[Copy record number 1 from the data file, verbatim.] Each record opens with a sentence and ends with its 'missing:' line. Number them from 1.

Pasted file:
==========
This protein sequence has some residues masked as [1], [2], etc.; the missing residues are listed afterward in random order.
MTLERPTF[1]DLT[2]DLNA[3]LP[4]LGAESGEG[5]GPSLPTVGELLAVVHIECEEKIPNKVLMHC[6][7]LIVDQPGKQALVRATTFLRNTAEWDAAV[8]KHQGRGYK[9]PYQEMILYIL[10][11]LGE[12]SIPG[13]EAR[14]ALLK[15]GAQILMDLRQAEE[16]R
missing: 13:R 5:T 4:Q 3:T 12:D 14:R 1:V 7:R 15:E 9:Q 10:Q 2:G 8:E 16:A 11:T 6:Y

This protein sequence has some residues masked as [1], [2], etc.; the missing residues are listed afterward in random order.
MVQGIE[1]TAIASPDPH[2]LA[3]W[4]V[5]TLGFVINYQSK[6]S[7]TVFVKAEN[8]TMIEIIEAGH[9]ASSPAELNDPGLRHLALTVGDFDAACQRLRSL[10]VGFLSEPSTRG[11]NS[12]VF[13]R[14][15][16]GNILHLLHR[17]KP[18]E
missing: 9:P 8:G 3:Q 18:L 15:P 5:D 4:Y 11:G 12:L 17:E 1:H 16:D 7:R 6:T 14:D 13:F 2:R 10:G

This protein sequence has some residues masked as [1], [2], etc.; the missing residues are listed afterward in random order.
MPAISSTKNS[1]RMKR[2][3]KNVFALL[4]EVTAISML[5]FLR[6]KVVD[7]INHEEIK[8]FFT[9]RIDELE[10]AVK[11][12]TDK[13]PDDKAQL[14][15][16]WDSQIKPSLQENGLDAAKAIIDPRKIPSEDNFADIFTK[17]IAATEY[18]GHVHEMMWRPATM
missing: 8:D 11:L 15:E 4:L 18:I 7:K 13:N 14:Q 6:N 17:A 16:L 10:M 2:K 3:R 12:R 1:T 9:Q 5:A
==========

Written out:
This protein sequence has some residues masked as [1], [2], etc.; the missing residues are listed afterward in random order.
MTLERPTF[1]DLT[2]DLNA[3]LP[4]LGAESGEG[5]GPSLPTVGELLAVVHIECEEKIPNKVLMHC[6][7]LIVDQPGKQALVRATTFLRNTAEWDAAV[8]KHQGRGYK[9]PYQEMILYIL[10][11]LGE[12]SIPG[13]EAR[14]ALLK[15]GAQILMDLRQAEE[16]R
missing: 13:R 5:T 4:Q 3:T 12:D 14:R 1:V 7:R 15:E 9:Q 10:Q 2:G 8:E 16:A 11:T 6:Y